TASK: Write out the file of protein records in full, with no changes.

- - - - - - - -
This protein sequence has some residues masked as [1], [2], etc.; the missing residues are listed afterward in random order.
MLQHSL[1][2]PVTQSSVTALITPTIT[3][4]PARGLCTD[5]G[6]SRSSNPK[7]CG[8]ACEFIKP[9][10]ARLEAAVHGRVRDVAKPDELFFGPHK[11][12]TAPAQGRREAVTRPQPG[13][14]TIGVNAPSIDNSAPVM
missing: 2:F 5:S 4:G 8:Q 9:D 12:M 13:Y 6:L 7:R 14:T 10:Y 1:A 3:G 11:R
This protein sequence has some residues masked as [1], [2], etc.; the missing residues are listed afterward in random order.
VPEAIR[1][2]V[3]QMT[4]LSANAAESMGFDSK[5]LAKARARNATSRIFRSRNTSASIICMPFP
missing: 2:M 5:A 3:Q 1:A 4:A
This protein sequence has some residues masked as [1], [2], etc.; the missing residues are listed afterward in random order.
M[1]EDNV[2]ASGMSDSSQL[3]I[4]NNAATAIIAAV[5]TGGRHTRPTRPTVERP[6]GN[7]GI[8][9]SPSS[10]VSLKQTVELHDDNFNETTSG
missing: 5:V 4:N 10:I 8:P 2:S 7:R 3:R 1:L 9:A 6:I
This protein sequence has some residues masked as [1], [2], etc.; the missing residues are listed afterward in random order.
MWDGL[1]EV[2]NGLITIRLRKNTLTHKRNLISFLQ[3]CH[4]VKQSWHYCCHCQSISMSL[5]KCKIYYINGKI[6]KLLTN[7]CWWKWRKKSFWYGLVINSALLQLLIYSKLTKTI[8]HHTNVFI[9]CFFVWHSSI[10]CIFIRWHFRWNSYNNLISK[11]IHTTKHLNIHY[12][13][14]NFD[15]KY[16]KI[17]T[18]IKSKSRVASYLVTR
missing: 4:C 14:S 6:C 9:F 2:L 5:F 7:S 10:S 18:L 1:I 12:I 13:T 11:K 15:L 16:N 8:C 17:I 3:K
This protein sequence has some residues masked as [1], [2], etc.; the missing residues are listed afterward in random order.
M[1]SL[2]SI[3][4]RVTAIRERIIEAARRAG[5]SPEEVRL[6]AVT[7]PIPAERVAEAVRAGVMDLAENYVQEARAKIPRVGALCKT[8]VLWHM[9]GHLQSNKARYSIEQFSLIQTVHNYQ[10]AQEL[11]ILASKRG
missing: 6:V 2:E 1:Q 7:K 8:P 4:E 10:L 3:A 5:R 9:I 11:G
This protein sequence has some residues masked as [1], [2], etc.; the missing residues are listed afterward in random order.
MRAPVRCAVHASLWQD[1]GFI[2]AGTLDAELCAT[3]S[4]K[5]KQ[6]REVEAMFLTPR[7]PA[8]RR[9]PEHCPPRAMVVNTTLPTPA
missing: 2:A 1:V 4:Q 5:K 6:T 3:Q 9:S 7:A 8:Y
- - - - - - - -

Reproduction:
This protein sequence has some residues masked as [1], [2], etc.; the missing residues are listed afterward in random order.
MLQHSL[1][2]PVTQSSVTALITPTIT[3][4]PARGLCTD[5]G[6]SRSSNPK[7]CG[8]ACEFIKP[9][10]ARLEAAVHGRVRDVAKPDELFFGPHK[11][12]TAPAQGRREAVTRPQPG[13][14]TIGVNAPSIDNSAPVM
missing: 2:F 5:S 4:G 8:Q 9:D 12:M 13:Y 6:L 7:R 14:T 10:Y 1:A 3:G 11:R
This protein sequence has some residues masked as [1], [2], etc.; the missing residues are listed afterward in random order.
VPEAIR[1][2]V[3]QMT[4]LSANAAESMGFDSK[5]LAKARARNATSRIFRSRNTSASIICMPFP
missing: 2:M 5:A 3:Q 1:A 4:A
This protein sequence has some residues masked as [1], [2], etc.; the missing residues are listed afterward in random order.
M[1]EDNV[2]ASGMSDSSQL[3]I[4]NNAATAIIAAV[5]TGGRHTRPTRPTVERP[6]GN[7]GI[8][9]SPSS[10]VSLKQTVELHDDNFNETTSG
missing: 5:V 4:N 10:I 8:P 2:S 7:R 3:R 1:L 9:A 6:I
This protein sequence has some residues masked as [1], [2], etc.; the missing residues are listed afterward in random order.
MWDGL[1]EV[2]NGLITIRLRKNTLTHKRNLISFLQ[3]CH[4]VKQSWHYCCHCQSISMSL[5]KCKIYYINGKI[6]KLLTN[7]CWWKWRKKSFWYGLVINSALLQLLIYSKLTKTI[8]HHTNVFI[9]CFFVWHSSI[10]CIFIRWHFRWNSYNNLISK[11]IHTTKHLNIHY[12][13][14]NFD[15]KY[16]KI[17]T[18]IKSKSRVASYLVTR
missing: 4:C 14:S 6:C 9:F 2:L 5:F 7:S 10:S 18:L 1:I 12:I 13:T 11:K 15:L 16:N 8:C 17:I 3:K
This protein sequence has some residues masked as [1], [2], etc.; the missing residues are listed afterward in random order.
M[1]SL[2]SI[3][4]RVTAIRERIIEAARRAG[5]SPEEVRL[6]AVT[7]PIPAERVAEAVRAGVMDLAENYVQEARAKIPRVGALCKT[8]VLWHM[9]GHLQSNKARYSIEQFSLIQTVHNYQ[10]AQEL[11]ILASKRG
missing: 6:V 2:E 1:Q 7:K 8:P 4:E 10:L 3:A 5:R 9:I 11:G
This protein sequence has some residues masked as [1], [2], etc.; the missing residues are listed afterward in random order.
MRAPVRCAVHASLWQD[1]GFI[2]AGTLDAELCAT[3]S[4]K[5]KQ[6]REVEAMFLTPR[7]PA[8]RR[9]PEHCPPRAMVVNTTLPTPA
missing: 2:A 1:V 4:Q 5:K 6:T 3:Q 9:S 7:A 8:Y